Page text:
Equity Creates ‘Sticky’ Outsourcing Deals

By Outsourcing Center, Beth Ellyn Rosenthal, Senior Writer

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Equity Creates ‘Sticky’ Outsourcing Deals

Information technology is moving from legacy information into a commodity. This inexorable shift is altering the nature of the relationship between buyer and supplier. “That has been a pretty big change in the market last year,” says Bob Chaffin, contract manager of IS for General Motors Corp. in Detroit, Michigan. Today, vendors must differentiate themselves in the marketplace and create an important distinction between their value added abilities and the commodity they are selling.

As IT services morph into commodities, Chaffin points out “it’s easier and easier to change suppliers.” Comparison shopping is now possible. Suppliers, to counteract this trend, are looking for ways to make their outsourcing relationships “sticky.” They are searching for golden handcuffs to keep buyers on their client roster.

Vendors have been successful in making an outsourcing relationship sticky when they throw equity participation into the outsourcing deal. Chaffin says vendors are offering warrants in return for the ability to be the sole supplier in that space. This creates a win-win situation for both parties. The supplier, especially if it is an ebusiness, can make a big announcement that it has inked an outsourcing deal with GM. “On my side, if my business is going to drive its market capitalization up, I get to share in that,” explains Chaffin.

Warrants also cause buyers like GM to think twice before switching suppliers. Warrants create stickiness because they affect the bottom lines of both companies.

Outsourcing contracts have changed during the last year, Chaffin reports. “Contracts are becoming more ASP-like,” says the GM executive.

Searching for a Stable of Suppliers

In addition, Chaffin says big companies are shunning a monolithic approach. They no longer want one company to handle all their IT outsourcing needs. Instead, they want to find the best of class in each area. The vendor who handles GM’s mainframe processing is not the vendor who handles the car maker’s Web hosting. “I want a stable of suppliers that’s the best fit for me,” says Chaffin.

This new attitude is a “continuing change from the old mentality.” Chaffin believes today the IT world is so complicated no one vendor can do it all and do it well. He likes shopping for the company that is the best at what it does who can fit GM’s exact needs.

One result is executives like Chaffin no longer only manage one relationship. Instead, they may be managing as many as 12. His job is making sure everyone works together “so there are no white spaces in the interfaces.” This, too, marks a significant change from the old way of doing things.

Today, managing a host of outsourcing contracts is emerging as a professional skill set. Requisite skills include legal, financial and purchasing as well as good interpersonal interactions. “Today most outsourcing managers are learning from their mistakes,” says Chaffin.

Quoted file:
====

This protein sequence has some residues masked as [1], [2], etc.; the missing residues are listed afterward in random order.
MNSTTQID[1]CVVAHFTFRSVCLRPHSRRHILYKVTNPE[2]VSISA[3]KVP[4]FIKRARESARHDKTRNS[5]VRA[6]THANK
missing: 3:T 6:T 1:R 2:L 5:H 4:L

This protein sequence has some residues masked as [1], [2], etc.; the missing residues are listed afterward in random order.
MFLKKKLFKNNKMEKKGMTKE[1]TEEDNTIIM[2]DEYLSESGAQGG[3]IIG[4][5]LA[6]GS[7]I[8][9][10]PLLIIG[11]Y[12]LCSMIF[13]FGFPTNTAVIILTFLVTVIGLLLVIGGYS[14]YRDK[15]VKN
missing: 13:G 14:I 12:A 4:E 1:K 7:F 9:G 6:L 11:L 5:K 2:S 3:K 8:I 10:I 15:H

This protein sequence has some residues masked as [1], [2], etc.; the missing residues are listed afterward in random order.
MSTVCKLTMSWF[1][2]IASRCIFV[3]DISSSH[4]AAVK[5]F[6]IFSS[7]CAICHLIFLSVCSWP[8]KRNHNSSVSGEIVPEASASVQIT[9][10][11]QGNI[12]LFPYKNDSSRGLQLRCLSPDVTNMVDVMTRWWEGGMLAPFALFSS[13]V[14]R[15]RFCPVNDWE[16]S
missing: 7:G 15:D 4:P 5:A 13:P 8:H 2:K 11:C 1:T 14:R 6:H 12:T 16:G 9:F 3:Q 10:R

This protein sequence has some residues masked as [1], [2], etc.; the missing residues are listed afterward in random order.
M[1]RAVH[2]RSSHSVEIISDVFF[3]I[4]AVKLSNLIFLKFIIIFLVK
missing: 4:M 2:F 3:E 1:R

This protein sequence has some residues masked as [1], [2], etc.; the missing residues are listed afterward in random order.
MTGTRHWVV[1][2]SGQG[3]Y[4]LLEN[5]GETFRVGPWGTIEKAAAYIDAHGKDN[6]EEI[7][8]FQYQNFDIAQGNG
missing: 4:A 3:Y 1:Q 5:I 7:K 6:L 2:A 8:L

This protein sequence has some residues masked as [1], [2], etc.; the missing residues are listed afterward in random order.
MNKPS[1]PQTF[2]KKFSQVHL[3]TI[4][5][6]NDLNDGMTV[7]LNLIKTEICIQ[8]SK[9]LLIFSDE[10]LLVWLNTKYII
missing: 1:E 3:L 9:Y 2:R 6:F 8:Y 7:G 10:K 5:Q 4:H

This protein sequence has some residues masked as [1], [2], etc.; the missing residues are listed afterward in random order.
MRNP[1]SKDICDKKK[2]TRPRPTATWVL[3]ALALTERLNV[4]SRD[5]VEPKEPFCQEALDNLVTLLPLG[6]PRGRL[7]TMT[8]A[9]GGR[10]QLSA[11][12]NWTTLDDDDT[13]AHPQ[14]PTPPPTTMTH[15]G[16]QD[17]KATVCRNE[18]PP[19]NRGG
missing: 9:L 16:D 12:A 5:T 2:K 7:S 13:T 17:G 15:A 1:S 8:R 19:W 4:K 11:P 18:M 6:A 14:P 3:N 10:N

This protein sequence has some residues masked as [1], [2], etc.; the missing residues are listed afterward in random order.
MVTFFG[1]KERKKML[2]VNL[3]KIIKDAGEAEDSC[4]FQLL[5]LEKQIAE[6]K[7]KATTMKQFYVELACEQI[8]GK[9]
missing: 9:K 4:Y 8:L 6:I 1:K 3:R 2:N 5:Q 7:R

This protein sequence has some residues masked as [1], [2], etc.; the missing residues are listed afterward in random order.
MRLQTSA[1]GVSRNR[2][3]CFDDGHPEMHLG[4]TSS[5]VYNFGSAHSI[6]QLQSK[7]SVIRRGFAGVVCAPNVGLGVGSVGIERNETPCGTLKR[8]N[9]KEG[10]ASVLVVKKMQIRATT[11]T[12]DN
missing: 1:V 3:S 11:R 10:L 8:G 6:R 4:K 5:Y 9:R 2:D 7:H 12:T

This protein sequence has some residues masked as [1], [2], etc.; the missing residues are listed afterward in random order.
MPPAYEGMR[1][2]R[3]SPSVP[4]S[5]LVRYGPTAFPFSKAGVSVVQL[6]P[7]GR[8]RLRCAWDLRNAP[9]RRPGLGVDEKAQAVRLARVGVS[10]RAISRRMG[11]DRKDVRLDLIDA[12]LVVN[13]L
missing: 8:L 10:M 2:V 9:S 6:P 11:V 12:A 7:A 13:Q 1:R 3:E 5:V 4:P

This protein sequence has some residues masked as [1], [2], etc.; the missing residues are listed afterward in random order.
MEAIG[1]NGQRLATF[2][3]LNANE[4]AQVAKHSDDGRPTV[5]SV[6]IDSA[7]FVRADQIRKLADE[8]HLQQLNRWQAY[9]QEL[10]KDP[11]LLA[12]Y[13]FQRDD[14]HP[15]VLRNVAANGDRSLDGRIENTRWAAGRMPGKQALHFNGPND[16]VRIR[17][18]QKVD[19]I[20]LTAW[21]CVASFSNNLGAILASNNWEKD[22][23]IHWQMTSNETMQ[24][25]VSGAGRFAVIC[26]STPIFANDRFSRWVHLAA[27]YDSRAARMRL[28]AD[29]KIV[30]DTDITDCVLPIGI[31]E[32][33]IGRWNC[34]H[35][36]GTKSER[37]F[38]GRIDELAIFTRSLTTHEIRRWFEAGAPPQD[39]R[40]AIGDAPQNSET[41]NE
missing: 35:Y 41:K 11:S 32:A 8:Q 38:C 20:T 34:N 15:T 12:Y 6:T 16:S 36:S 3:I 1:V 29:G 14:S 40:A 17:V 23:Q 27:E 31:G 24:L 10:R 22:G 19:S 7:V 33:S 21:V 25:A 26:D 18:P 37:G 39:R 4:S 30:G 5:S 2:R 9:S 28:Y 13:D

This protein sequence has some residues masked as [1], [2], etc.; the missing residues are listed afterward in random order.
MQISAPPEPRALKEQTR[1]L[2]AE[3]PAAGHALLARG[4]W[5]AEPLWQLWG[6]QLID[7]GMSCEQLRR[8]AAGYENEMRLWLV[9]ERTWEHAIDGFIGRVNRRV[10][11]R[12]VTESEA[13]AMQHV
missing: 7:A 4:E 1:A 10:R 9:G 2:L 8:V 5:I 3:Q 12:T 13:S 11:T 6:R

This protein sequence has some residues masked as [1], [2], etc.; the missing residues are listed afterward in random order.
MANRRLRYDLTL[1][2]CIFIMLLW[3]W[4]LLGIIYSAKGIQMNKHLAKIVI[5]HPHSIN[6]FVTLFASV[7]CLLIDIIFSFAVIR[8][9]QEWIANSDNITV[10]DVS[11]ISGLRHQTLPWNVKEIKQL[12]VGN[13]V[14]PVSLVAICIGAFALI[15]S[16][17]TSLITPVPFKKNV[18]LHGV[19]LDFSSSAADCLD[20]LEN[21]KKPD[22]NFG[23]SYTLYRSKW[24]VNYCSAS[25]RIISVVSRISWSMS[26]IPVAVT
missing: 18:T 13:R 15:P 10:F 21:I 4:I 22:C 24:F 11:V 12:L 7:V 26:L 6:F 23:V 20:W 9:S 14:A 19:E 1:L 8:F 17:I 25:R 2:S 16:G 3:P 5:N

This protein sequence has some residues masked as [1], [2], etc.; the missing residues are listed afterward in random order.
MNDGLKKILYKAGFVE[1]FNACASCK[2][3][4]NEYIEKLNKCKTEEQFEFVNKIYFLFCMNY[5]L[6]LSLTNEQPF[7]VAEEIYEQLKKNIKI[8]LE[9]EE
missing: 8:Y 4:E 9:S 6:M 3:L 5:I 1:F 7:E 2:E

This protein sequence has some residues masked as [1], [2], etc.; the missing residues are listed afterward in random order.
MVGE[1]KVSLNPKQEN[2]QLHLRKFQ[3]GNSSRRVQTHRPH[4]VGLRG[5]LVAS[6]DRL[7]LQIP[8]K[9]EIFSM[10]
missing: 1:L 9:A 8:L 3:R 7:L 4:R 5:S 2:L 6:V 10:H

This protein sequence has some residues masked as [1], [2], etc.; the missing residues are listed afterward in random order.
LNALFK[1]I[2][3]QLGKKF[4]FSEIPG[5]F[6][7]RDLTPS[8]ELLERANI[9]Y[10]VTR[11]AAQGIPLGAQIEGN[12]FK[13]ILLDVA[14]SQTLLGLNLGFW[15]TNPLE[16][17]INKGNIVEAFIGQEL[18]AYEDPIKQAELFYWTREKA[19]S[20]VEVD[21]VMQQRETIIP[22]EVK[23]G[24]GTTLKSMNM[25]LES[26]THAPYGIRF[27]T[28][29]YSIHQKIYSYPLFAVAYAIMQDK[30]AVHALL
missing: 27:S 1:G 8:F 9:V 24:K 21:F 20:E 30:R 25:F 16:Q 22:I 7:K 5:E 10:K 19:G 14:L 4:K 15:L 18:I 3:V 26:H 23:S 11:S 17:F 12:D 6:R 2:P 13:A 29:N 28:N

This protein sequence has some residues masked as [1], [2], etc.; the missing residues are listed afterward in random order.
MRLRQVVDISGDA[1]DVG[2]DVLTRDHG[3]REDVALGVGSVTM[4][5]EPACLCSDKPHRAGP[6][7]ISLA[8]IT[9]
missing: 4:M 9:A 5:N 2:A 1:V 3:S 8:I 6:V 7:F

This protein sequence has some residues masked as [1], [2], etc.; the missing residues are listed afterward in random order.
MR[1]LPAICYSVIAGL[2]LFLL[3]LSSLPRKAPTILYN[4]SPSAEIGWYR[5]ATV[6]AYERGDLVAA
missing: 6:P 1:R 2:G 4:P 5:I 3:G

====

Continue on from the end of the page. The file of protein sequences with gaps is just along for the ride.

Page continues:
Since GM is working with multiple vendors, the auto maker no longer does one big deal every five to seven years. Instead, the search for new vendors is ongoing. GM is “constantly” looking for the best niche players.

Once a deal is signed, the length of the contract has changed, too. Chaffin says 10 year deals now belong to the history books. Long contracts “are not the way of the future,” he says.

Increased BPO Outsourcing

This year Chaffin predicts corporations will look at business process outsourcing (BPO) as an extension of IT outsourcing. In the past, companies outsourced their systems but kept their business processes in house. Now they are realizing the business process is not giving them a competitive advantage and are ready to shed it, too. And the same reasons that compelled them to outsource the IT are also insisting they outsource the business process with it.

In addition, IT changes are accelerating so quickly companies don’t have the time, knowledge or money to continually update or alter their IT systems. As Chaffin points out, if a company is outsourcing its payroll function, it doesn’t care what system the BPO provider is using. “At the end of the day, all you want is a paycheck,” he says.

Lessons from the Outsourcing Primer:

  • Suppliers are looking for ways to differentiate their services as IT outsourcing becomes more of a commodity.
  • Stock warrants tie a buyer to a vendor in a “sticky” relationship.
  • Big corporations no longer want one IT supplier. Instead, they are constantly searching for the best firm to fit their needs. Now they may have 12 outsourcing IT vendors.
  • Managing multiple outsourcing relationships is a new skill.
  • More companies will add BPO outsourcing to their IT outsourcing this year.

About the Author: Ben Trowbridge is an accomplished Outsourcing Consultant with extensive experience in outsourcing and managed services. As a former EY Partner and CEO of Alsbridge, he built successful practices in Transformational Outsourcing, Managed services provider, strategic sourcing, BPO, Cybersecurity Managed Services, and IT Outsourcing. Throughout his career, Ben has advised a broad range of clients on outsourcing and global business services strategy and transactions. As the current CEO of the Outsourcing Center, he provides invaluable insights and guidance to buyers and managed services executives. Contact him at [email protected].

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